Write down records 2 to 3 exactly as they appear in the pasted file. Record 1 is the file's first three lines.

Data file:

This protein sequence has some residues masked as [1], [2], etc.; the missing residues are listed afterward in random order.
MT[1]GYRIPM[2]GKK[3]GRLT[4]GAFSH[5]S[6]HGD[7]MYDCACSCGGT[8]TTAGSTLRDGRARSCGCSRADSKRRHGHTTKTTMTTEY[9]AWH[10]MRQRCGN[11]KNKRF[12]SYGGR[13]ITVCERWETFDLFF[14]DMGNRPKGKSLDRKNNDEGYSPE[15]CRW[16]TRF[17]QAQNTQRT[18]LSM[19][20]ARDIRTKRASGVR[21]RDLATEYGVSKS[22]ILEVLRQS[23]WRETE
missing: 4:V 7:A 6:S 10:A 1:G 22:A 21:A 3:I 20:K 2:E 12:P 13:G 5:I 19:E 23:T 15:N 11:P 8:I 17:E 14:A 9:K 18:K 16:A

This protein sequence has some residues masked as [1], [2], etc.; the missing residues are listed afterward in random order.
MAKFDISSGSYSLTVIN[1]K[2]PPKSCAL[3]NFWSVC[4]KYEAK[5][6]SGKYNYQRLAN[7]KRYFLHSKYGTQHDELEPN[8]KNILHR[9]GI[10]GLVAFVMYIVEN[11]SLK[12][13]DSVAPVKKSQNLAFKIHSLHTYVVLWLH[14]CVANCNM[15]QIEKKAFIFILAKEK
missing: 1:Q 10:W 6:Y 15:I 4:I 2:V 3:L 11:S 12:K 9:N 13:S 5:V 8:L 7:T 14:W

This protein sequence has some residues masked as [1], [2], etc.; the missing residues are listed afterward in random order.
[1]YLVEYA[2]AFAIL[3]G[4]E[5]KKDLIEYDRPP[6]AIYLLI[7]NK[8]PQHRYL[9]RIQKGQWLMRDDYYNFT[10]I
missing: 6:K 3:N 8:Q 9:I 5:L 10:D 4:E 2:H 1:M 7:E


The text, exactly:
This protein sequence has some residues masked as [1], [2], etc.; the missing residues are listed afterward in random order.
MAKFDISSGSYSLTVIN[1]K[2]PPKSCAL[3]NFWSVC[4]KYEAK[5][6]SGKYNYQRLAN[7]KRYFLHSKYGTQHDELEPN[8]KNILHR[9]GI[10]GLVAFVMYIVEN[11]SLK[12][13]DSVAPVKKSQNLAFKIHSLHTYVVLWLH[14]CVANCNM[15]QIEKKAFIFILAKEK
missing: 1:Q 10:W 6:Y 15:I 4:I 2:V 3:L 11:S 12:K 9:N 13:S 5:V 8:L 7:T 14:W

This protein sequence has some residues masked as [1], [2], etc.; the missing residues are listed afterward in random order.
[1]YLVEYA[2]AFAIL[3]G[4]E[5]KKDLIEYDRPP[6]AIYLLI[7]NK[8]PQHRYL[9]RIQKGQWLMRDDYYNFT[10]I
missing: 6:K 3:N 8:Q 9:I 5:L 10:D 4:E 2:H 1:M 7:E